Home » Current Affairs » Current Affairs - English » Current Affairs – 19 August 2021

Current Affairs – 19 August 2021

Nuclear fusion

Indian Express

GS 3: Science and Technology

Context:

  • Recently, the Lawrence Livermore National Laboratory in California announced that an experiment carried out in its National Ignition Facility has made a breakthrough in nuclear fusion research.
  • In the experiment, lasers were used to heat a small target or fuel pellets. These pellets containing deuterium and tritium fused and produced more energy. The team noted that they were able to achieve a yield of more than 1.3 megajoules.

About:

  • Nuclear fusion is defined as the combining of several small nuclei into one large nucleus with the subsequent release of huge amounts of energy.

  • Nuclear fusion powers our sun and harnessing this fusion energy could provide an unlimited amount of renewable energy.
  • The 2018 book Comprehensive Energy Systems notes: “Nuclear fusion energy is a good choice as the baseload energy in the future with many advantages, such as inexhaustibility of resources, inherent safety, no long-lived radioactive wastes, and almost no CO2 emissions.”

How was the new breakthrough achieved?

  • The team used new diagnostics, improved laser precision, and even made changes to the design. They applied laser energy on fuel pellets to heat and pressurise them at conditions similar to that at the centre of our Sun. This triggered the fusion reactions.
  • These reactions released positively charged particles called alpha particles, which in turn heated the surrounding plasma. (At high temperatures, electrons are ripped from atom’s nuclei and become a plasma or an ionised state of matter. Plasma is also known as the fourth state of matter)
  • The heated plasma also released alpha particles and a self-sustaining reaction called ignition took place. Ignition helps amplify the energy output from the nuclear fusion reaction and this could help provide clean energy for the future.

 

Growth of Patents

PIB

GS 3: Intellectual Property Rights

Context:

  • India has recorded 572% growth in grant of Patents in the last 7 years.

About:

  • Trade Marks registration has shot up from 65,045 in 2015-16 to 2,55,993 in 2020-21.
  • These developments have reflected positively in the improvement of India’s ranking in Global Innovation Index to 48th in 2020, (+33 ranks from 81st in 2015-16).

Intellectual Property Rights (IPR):

  • IPR are the rights given to persons over the creations of their minds. They usually give the creator an exclusive right over the use of his/her creation for a certain period.

Types of IPR:

  • Copyright:
    • It is a legal term used to describe the rights that creators have over their literary and artistic works.
    • Works covered by copyright range from books, music, paintings, sculpture and films to computer programs, databases, advertisements, maps and technical drawings.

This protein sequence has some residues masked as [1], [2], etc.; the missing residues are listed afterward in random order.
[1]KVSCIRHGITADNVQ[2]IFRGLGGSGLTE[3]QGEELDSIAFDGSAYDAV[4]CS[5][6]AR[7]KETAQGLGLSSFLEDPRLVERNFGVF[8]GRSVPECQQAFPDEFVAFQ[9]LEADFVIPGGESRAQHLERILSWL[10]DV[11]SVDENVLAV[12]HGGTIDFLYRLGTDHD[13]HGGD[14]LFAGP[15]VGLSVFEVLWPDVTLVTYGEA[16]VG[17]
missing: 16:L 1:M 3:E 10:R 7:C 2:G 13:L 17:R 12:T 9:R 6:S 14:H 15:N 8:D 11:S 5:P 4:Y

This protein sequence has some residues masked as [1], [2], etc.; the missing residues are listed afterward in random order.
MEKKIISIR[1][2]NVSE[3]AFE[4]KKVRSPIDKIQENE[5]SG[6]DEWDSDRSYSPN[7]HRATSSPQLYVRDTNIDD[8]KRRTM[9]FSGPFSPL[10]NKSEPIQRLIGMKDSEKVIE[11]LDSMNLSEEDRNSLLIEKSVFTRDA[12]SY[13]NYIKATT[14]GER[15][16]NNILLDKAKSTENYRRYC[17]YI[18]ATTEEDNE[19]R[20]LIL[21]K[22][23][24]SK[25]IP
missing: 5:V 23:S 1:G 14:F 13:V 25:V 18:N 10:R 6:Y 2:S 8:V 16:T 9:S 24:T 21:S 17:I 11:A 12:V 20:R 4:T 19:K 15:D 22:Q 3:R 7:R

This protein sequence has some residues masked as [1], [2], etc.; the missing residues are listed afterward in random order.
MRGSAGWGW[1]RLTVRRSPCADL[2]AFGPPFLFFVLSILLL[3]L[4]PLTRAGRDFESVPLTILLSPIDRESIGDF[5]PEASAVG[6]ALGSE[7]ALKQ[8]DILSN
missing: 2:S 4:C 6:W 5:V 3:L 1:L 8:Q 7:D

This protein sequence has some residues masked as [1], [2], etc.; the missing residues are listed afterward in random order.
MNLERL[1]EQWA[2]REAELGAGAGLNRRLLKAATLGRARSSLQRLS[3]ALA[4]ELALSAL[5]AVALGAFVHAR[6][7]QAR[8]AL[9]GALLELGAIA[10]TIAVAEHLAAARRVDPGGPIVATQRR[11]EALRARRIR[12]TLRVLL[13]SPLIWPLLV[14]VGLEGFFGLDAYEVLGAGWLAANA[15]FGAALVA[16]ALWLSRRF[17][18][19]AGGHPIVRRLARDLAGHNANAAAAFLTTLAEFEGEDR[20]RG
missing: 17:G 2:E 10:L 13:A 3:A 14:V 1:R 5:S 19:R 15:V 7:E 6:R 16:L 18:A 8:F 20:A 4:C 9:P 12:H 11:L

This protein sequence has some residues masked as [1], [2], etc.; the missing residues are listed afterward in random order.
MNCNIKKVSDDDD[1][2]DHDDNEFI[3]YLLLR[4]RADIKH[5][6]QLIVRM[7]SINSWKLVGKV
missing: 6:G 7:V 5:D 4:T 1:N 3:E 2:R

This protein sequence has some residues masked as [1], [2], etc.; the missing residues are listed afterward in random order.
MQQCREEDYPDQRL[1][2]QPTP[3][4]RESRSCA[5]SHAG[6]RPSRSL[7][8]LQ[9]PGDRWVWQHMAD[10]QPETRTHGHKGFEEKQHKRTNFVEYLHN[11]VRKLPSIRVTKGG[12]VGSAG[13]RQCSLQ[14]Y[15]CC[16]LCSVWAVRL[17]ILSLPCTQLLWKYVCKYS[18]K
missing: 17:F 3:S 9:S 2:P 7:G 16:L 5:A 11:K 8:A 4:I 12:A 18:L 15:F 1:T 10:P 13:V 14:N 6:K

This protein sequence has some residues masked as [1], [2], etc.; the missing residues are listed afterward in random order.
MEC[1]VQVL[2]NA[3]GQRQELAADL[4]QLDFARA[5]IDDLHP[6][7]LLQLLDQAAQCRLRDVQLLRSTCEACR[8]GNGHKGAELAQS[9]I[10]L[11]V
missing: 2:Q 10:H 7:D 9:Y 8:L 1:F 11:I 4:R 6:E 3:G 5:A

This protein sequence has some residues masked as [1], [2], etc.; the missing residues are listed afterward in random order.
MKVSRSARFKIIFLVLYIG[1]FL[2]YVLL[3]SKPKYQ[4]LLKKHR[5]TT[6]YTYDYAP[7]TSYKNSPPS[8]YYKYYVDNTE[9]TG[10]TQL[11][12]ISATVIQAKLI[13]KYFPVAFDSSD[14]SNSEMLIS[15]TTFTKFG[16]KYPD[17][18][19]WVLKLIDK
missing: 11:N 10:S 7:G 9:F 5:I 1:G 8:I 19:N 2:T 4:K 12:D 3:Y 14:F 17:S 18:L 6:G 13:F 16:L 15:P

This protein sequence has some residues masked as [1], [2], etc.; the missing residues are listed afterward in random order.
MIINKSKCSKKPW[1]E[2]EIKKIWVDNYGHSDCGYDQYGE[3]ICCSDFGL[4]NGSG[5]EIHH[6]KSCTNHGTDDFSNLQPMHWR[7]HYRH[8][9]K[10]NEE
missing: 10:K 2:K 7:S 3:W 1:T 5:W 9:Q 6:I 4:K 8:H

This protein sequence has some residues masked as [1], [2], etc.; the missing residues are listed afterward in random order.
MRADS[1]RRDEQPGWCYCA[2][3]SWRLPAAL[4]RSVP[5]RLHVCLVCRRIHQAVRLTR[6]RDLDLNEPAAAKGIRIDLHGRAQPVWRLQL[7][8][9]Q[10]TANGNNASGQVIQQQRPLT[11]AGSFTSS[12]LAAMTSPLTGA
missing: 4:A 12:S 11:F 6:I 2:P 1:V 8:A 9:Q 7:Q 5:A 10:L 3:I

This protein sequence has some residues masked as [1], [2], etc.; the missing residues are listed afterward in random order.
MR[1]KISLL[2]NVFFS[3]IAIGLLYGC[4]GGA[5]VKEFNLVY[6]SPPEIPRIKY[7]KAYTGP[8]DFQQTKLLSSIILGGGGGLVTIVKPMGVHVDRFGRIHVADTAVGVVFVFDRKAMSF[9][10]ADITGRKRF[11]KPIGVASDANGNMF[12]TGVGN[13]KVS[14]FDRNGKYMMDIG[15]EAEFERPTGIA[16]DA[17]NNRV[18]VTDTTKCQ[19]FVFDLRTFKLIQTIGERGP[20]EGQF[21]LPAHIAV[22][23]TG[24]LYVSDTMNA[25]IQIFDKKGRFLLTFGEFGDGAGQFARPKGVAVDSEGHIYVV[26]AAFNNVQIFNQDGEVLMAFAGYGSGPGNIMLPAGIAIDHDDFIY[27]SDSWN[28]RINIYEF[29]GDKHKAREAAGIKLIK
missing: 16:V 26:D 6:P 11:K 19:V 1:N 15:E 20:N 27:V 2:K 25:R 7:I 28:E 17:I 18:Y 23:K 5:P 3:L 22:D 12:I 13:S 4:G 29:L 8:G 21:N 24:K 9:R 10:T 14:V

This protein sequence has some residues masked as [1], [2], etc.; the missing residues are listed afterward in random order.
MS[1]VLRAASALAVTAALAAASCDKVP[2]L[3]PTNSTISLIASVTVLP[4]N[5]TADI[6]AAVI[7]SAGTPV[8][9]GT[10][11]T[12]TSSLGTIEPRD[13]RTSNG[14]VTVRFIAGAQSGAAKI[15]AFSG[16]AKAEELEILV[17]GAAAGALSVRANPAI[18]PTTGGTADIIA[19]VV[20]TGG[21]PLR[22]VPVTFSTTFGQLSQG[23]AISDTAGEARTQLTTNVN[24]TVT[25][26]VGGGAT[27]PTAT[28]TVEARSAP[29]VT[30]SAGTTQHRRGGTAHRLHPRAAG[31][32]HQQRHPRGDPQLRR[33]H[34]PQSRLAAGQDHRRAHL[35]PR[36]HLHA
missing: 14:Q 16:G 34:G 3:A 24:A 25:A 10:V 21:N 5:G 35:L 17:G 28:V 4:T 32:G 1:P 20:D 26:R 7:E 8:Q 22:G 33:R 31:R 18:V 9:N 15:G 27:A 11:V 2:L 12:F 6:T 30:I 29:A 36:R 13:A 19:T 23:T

• Patent:
    • It is an exclusive right granted for an invention.
    • A patent provides the patent owner with the right to decide how – or whether – the invention can be used by others.
    • In exchange for this right, the patent owner makes technical information about the invention publicly available in the published patent document.
  • Trademark:
    • It is a sign capable of distinguishing the goods or services of one enterprise from those of other enterprises.
    • It dates to ancient times when artisans used to put their signature or “mark” on their products.
  • Industrial Design:
    • It constitutes the ornamental or aesthetic aspect of an article.
    • A design may consist of three-dimensional features, such as the shape or surface of an article, or of two-dimensional features, such as patterns, lines or color.
  • Geographical Indications (GI):
    • GI and appellations of origin are signs used on goods that have a specific geographical origin and possess qualities, a reputation or characteristics that are essentially attributable to that place of origin.
    • Most commonly, a geographical indication includes the name of the place of origin of the goods.
  • Trade Secrets:
    • These are IP rights on confidential information which may be sold or licensed.
    • The unauthorized acquisition, use or disclosure of such secret information in a manner contrary to honest commercial practices by others is regarded as an unfair practice and a violation of the trade secret protection.

 

Impact of Afghanistan fall on Middle East

Indian Express

GS 2: International Relations

Context:

  • The Afghanistan debacle, in which a 300,000-strong US-trained and equipped Afghan army collapsed in hours, serves as a reminder of the limits of American power in the wider Middle East.

Background:

  • The United States, which had waged its longest-running conflict in history to drive the Taliban out from Afghanistan since 2001, was recently reduced to announcing emergency deployment in Kabul in a last-minute effort to evacuate its diplomats, citizens and soldiers